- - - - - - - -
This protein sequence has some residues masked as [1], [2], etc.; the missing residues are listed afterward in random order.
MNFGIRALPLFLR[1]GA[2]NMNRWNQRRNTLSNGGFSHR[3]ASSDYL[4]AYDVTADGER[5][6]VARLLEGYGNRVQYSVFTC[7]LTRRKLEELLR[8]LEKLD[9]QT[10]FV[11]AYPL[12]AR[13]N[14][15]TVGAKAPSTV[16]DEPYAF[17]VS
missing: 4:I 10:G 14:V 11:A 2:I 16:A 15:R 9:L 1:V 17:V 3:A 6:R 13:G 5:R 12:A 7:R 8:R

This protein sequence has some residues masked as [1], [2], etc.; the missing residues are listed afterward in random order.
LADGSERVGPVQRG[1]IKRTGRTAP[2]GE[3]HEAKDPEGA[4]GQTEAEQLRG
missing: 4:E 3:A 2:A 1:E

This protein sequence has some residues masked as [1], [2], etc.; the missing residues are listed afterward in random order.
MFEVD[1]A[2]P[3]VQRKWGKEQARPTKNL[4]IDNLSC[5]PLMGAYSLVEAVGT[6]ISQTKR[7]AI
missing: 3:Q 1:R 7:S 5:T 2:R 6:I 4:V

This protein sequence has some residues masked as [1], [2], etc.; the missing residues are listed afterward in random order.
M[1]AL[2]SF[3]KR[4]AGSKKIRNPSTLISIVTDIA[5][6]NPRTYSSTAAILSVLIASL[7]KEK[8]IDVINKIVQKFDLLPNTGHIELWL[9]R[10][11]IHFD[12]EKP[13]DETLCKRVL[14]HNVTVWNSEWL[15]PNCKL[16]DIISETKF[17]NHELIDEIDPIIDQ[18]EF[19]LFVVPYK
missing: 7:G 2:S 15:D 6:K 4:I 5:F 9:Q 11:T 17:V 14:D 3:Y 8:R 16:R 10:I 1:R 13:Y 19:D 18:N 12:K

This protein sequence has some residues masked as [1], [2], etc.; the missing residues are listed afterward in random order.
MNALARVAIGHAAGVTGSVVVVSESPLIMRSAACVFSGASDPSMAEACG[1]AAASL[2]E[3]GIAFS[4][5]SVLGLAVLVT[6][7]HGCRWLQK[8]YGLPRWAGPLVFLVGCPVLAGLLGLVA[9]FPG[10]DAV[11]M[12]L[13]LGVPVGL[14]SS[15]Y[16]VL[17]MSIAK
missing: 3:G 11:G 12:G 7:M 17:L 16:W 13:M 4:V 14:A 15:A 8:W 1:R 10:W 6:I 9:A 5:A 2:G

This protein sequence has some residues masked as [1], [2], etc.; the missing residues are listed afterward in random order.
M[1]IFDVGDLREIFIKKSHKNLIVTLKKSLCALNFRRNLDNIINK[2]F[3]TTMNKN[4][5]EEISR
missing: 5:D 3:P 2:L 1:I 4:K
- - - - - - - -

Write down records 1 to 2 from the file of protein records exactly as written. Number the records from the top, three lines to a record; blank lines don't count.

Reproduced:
This protein sequence has some residues masked as [1], [2], etc.; the missing residues are listed afterward in random order.
MNFGIRALPLFLR[1]GA[2]NMNRWNQRRNTLSNGGFSHR[3]ASSDYL[4]AYDVTADGER[5][6]VARLLEGYGNRVQYSVFTC[7]LTRRKLEELLR[8]LEKLD[9]QT[10]FV[11]AYPL[12]AR[13]N[14][15]TVGAKAPSTV[16]DEPYAF[17]VS
missing: 4:I 10:G 14:V 11:A 2:I 16:A 15:R 9:L 1:V 17:V 3:A 6:R 13:G 5:R 12:A 7:R 8:R

This protein sequence has some residues masked as [1], [2], etc.; the missing residues are listed afterward in random order.
LADGSERVGPVQRG[1]IKRTGRTAP[2]GE[3]HEAKDPEGA[4]GQTEAEQLRG
missing: 4:E 3:A 2:A 1:E